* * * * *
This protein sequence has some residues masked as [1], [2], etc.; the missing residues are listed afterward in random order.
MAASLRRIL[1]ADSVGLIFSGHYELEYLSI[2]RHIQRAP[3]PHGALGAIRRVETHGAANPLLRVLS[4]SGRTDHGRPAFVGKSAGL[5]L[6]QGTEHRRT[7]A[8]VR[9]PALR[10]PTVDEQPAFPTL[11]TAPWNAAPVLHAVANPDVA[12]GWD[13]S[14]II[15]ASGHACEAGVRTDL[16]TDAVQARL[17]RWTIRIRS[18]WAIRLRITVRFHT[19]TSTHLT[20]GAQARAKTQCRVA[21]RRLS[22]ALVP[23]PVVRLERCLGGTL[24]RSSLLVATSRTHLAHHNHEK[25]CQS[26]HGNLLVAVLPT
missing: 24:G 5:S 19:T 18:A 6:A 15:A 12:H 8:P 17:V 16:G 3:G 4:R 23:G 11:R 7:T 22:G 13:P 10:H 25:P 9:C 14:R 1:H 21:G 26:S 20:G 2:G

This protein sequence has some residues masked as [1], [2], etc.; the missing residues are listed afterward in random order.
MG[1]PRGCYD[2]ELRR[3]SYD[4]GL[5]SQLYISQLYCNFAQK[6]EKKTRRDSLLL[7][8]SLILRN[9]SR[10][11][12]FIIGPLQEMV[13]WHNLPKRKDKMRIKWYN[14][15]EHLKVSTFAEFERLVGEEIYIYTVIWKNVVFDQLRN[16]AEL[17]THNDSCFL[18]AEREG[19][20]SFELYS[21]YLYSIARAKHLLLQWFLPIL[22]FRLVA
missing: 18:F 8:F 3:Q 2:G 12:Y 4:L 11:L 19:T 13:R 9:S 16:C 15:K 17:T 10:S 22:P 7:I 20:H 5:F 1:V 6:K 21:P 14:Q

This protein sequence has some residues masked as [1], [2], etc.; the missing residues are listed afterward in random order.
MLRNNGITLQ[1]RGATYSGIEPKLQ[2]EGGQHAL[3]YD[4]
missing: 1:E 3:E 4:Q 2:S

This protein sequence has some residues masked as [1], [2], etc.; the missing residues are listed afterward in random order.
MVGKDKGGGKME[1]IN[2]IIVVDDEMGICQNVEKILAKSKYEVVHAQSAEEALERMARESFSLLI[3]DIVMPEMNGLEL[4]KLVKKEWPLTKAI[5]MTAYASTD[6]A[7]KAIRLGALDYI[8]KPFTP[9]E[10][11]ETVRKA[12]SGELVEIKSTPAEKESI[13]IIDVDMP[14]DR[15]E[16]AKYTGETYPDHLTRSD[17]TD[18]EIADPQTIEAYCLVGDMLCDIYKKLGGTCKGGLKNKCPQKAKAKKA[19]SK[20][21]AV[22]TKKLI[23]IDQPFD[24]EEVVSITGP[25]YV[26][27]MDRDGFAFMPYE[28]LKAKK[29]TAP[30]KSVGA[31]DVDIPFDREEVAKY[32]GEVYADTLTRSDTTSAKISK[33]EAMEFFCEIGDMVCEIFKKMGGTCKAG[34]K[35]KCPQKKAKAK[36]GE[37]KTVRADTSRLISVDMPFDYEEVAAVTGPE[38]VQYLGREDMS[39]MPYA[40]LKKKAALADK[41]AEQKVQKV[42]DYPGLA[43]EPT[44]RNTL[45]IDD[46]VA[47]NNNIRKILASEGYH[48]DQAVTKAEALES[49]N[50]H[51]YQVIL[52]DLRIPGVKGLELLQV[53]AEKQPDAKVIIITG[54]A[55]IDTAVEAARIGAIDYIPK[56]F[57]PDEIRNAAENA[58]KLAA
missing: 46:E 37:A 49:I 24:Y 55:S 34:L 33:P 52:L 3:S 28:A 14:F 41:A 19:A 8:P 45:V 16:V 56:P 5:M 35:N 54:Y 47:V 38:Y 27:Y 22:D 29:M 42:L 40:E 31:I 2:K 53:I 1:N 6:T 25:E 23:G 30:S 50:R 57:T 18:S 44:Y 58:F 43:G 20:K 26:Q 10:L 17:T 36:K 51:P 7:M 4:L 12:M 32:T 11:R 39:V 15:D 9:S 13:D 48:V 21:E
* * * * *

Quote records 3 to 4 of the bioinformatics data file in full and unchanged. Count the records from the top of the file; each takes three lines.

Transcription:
This protein sequence has some residues masked as [1], [2], etc.; the missing residues are listed afterward in random order.
MLRNNGITLQ[1]RGATYSGIEPKLQ[2]EGGQHAL[3]YD[4]
missing: 1:E 3:E 4:Q 2:S

This protein sequence has some residues masked as [1], [2], etc.; the missing residues are listed afterward in random order.
MVGKDKGGGKME[1]IN[2]IIVVDDEMGICQNVEKILAKSKYEVVHAQSAEEALERMARESFSLLI[3]DIVMPEMNGLEL[4]KLVKKEWPLTKAI[5]MTAYASTD[6]A[7]KAIRLGALDYI[8]KPFTP[9]E[10][11]ETVRKA[12]SGELVEIKSTPAEKESI[13]IIDVDMP[14]DR[15]E[16]AKYTGETYPDHLTRSD[17]TD[18]EIADPQTIEAYCLVGDMLCDIYKKLGGTCKGGLKNKCPQKAKAKKA[19]SK[20][21]AV[22]TKKLI[23]IDQPFD[24]EEVVSITGP[25]YV[26][27]MDRDGFAFMPYE[28]LKAKK[29]TAP[30]KSVGA[31]DVDIPFDREEVAKY[32]GEVYADTLTRSDTTSAKISK[33]EAMEFFCEIGDMVCEIFKKMGGTCKAG[34]K[35]KCPQKKAKAK[36]GE[37]KTVRADTSRLISVDMPFDYEEVAAVTGPE[38]VQYLGREDMS[39]MPYA[40]LKKKAALADK[41]AEQKVQKV[42]DYPGLA[43]EPT[44]RNTL[45]IDD[46]VA[47]NNNIRKILASEGYH[48]DQAVTKAEALES[49]N[50]H[51]YQVIL[52]DLRIPGVKGLELLQV[53]AEKQPDAKVIIITG[54]A[55]IDTAVEAARIGAIDYIPK[56]F[57]PDEIRNAAENA[58]KLAA
missing: 46:E 37:A 49:I 24:Y 55:S 34:L 33:P 52:L 3:S 28:A 14:F 41:A 19:A 8:P 45:V 16:V 56:P 5:M 35:N 54:Y 47:V 38:Y 27:Y 22:D 29:M 42:L 40:E 31:I 2:K 53:I 1:N 6:T 25:E 23:G 30:S 50:R 57:T 18:S 44:Y 58:F 43:G 20:K 26:Q 10:L 17:T 36:K 51:P 7:M 4:L 12:M 32:T 11:R 39:V 15:D 9:S 13:D 48:V 21:E